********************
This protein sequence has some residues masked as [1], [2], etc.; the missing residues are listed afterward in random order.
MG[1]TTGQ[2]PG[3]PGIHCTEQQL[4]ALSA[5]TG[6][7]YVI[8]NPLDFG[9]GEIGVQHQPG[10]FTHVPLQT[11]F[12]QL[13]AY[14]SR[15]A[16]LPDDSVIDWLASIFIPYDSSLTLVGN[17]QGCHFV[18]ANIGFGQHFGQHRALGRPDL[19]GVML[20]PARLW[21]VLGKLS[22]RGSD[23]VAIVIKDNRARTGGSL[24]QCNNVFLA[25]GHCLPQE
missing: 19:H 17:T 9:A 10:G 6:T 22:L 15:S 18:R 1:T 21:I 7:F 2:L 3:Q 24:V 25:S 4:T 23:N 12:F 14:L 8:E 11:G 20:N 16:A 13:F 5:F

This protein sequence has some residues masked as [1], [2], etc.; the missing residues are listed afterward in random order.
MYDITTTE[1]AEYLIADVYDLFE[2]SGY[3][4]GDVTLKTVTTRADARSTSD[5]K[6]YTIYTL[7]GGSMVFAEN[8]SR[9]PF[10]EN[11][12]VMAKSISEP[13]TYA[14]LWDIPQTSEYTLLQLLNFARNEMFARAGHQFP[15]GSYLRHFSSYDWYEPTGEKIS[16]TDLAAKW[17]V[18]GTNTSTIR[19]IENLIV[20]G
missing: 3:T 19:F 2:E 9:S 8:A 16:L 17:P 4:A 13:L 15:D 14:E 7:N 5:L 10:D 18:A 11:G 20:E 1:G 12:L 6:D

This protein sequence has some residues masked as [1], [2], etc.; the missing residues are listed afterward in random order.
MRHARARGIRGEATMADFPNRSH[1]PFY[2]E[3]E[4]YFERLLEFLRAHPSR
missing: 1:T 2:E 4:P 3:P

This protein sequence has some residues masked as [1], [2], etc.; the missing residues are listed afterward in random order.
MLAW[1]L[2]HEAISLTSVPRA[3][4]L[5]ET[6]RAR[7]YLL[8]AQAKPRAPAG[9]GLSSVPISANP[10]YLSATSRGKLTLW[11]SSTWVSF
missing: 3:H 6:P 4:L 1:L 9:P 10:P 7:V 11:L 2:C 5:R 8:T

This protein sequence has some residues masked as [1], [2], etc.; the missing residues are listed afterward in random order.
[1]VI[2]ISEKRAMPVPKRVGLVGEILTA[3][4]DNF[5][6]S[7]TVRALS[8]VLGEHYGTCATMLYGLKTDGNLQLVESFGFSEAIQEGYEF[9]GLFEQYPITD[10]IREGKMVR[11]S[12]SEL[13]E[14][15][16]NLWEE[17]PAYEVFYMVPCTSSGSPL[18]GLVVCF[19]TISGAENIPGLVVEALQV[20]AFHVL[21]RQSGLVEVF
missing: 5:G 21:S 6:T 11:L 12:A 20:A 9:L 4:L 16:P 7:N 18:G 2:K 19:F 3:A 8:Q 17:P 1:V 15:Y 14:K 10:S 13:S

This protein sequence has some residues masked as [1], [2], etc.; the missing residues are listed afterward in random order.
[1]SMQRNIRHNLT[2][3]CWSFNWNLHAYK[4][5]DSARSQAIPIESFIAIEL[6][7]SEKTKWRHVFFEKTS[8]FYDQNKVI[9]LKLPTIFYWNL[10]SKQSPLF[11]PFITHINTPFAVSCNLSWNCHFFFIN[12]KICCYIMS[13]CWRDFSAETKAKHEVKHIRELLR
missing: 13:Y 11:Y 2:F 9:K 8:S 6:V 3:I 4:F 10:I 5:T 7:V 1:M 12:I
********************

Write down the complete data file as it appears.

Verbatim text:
This protein sequence has some residues masked as [1], [2], etc.; the missing residues are listed afterward in random order.
MG[1]TTGQ[2]PG[3]PGIHCTEQQL[4]ALSA[5]TG[6][7]YVI[8]NPLDFG[9]GEIGVQHQPG[10]FTHVPLQT[11]F[12]QL[13]AY[14]SR[15]A[16]LPDDSVIDWLASIFIPYDSSLTLVGN[17]QGCHFV[18]ANIGFGQHFGQHRALGRPDL[19]GVML[20]PARLW[21]VLGKLS[22]RGSD[23]VAIVIKDNRARTGGSL[24]QCNNVFLA[25]GHCLPQE
missing: 19:H 17:T 9:A 10:G 6:T 22:L 15:S 18:R 1:T 21:I 7:F 2:L 3:Q 24:V 25:S 4:T 23:N 12:F 14:L 8:E 11:G 20:N 16:A 13:F 5:F

This protein sequence has some residues masked as [1], [2], etc.; the missing residues are listed afterward in random order.
MYDITTTE[1]AEYLIADVYDLFE[2]SGY[3][4]GDVTLKTVTTRADARSTSD[5]K[6]YTIYTL[7]GGSMVFAEN[8]SR[9]PF[10]EN[11][12]VMAKSISEP[13]TYA[14]LWDIPQTSEYTLLQLLNFARNEMFARAGHQFP[15]GSYLRHFSSYDWYEPTGEKIS[16]TDLAAKW[17]V[18]GTNTSTIR[19]IENLIV[20]G
missing: 3:T 19:F 2:E 9:S 8:A 16:L 17:P 4:A 13:L 15:D 14:E 7:N 5:L 10:D 18:A 11:G 20:E 1:G 12:L 6:D

This protein sequence has some residues masked as [1], [2], etc.; the missing residues are listed afterward in random order.
MRHARARGIRGEATMADFPNRSH[1]PFY[2]E[3]E[4]YFERLLEFLRAHPSR
missing: 1:T 2:E 4:P 3:P

This protein sequence has some residues masked as [1], [2], etc.; the missing residues are listed afterward in random order.
MLAW[1]L[2]HEAISLTSVPRA[3][4]L[5]ET[6]RAR[7]YLL[8]AQAKPRAPAG[9]GLSSVPISANP[10]YLSATSRGKLTLW[11]SSTWVSF
missing: 3:H 6:P 4:L 1:L 9:P 10:P 7:V 11:L 2:C 5:R 8:T

This protein sequence has some residues masked as [1], [2], etc.; the missing residues are listed afterward in random order.
[1]VI[2]ISEKRAMPVPKRVGLVGEILTA[3][4]DNF[5][6]S[7]TVRALS[8]VLGEHYGTCATMLYGLKTDGNLQLVESFGFSEAIQEGYEF[9]GLFEQYPITD[10]IREGKMVR[11]S[12]SEL[13]E[14][15][16]NLWEE[17]PAYEVFYMVPCTSSGSPL[18]GLVVCF[19]TISGAENIPGLVVEALQV[20]AFHVL[21]RQSGLVEVF
missing: 5:G 21:S 6:T 11:L 12:A 20:A 9:L 4:L 16:P 7:N 18:G 2:K 19:F 3:A 8:Q 17:P 1:V 15:Y 14:K 10:S 13:S

This protein sequence has some residues masked as [1], [2], etc.; the missing residues are listed afterward in random order.
[1]SMQRNIRHNLT[2][3]CWSFNWNLHAYK[4][5]DSARSQAIPIESFIAIEL[6][7]SEKTKWRHVFFEKTS[8]FYDQNKVI[9]LKLPTIFYWNL[10]SKQSPLF[11]PFITHINTPFAVSCNLSWNCHFFFIN[12]KICCYIMS[13]CWRDFSAETKAKHEVKHIRELLR
missing: 13:Y 11:Y 2:F 9:K 8:S 6:V 3:I 4:F 10:I 5:T 7:V 1:M 12:I